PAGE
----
Walker says, however, that this is only “talking about quantum noise randomly affecting things in the brain”. He wants to “integrate[ ] synaptic firings into a single quantum mechanical conscious existence”. To do this, he builds on the idea of quantum tunnelling at synapses to produce what seems to me to be an even more fantastic mechanism. This requires the electrons which according to him are involved in synaptic tunnelling, going on to jump from synapse to synapse using soluble RNA molecules as stepping stones. Not only does this mechanism strike me as biologically implausible, but also I cannot understand how it is supposed to act as an integrating process. Walker's argument seems to depend on an unexplained confusion between a classical picture of an electron as a hopping object and a quantum picture of its wavefunction. The electron wavefunction in the brain is an irreducibly many-body object. Neural electrons are indistinguishable not just in the sense that they are all identical, but also in the sense that, on biological timescales, they are inseparably entangled. Walker refers to “interlaced collections of quantum potentialities weaving together the possibilities”. What he does not explain is how the individual “possibilities” are characterized. Are they vesicle releases? Are they electron hops or trajectories? This is a version of the preferred basis problem; a problem which in one guise or another is utterly fundamental for most interpretations of quantum theory. An argument which simply assumes a solution to this problem can hardly be convincing. Nevertheless, a solution to the preferred basis problem is assumed, not only here, but also in Walker's subsequent invocation of a non-linear modification to the Schrödinger equation, based on Walker (1988).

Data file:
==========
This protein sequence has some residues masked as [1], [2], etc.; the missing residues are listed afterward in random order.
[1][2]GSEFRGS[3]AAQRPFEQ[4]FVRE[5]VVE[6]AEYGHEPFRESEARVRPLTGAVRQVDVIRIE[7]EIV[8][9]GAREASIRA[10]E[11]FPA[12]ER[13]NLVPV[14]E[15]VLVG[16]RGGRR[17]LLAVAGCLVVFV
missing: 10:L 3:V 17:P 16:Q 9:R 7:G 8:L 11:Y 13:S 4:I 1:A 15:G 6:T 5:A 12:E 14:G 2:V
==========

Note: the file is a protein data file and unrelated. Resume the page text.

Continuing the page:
According to Walker, his treatment of consciousness is dualist. The problem is that his theory seems to require mental abilities which go well beyond any sort of parallelism between mind and physical brain structures. Walker claims that quantum possibilities allow us a non-illusory free will, stating that “for will to have any meaning, it must be possible for the mind to affect events — for the mind to control the body”. This gives a picture in which mind decides among the elements of a quantum superposition. What is not made clear, however, is where the mind keeps the computational power required for this decision making. If it is in the brain, then the brain should be capable of detecting and analysing the structure of an uncollapsed superposition so as to match the willed choice to the collapsed outcome. Even if the structure is merely guessed at, the matching process would seem to require a new type of physical interaction; and anyway the choice seems to be made before that interaction comes into play. On the other hand, if the decision making is extra-physical, then Walker has merely invented a homunculus in a Cartesian theatre (Dennett 1991) and is denying all the vast range of evidence which indicates that our physical brains provide the mechanisms by which we think. The theory of consciousness proposed by Eccles (1986) also suggests an influence of mind on quantum uncertainties at synapses and is vulnerable to similar criticism.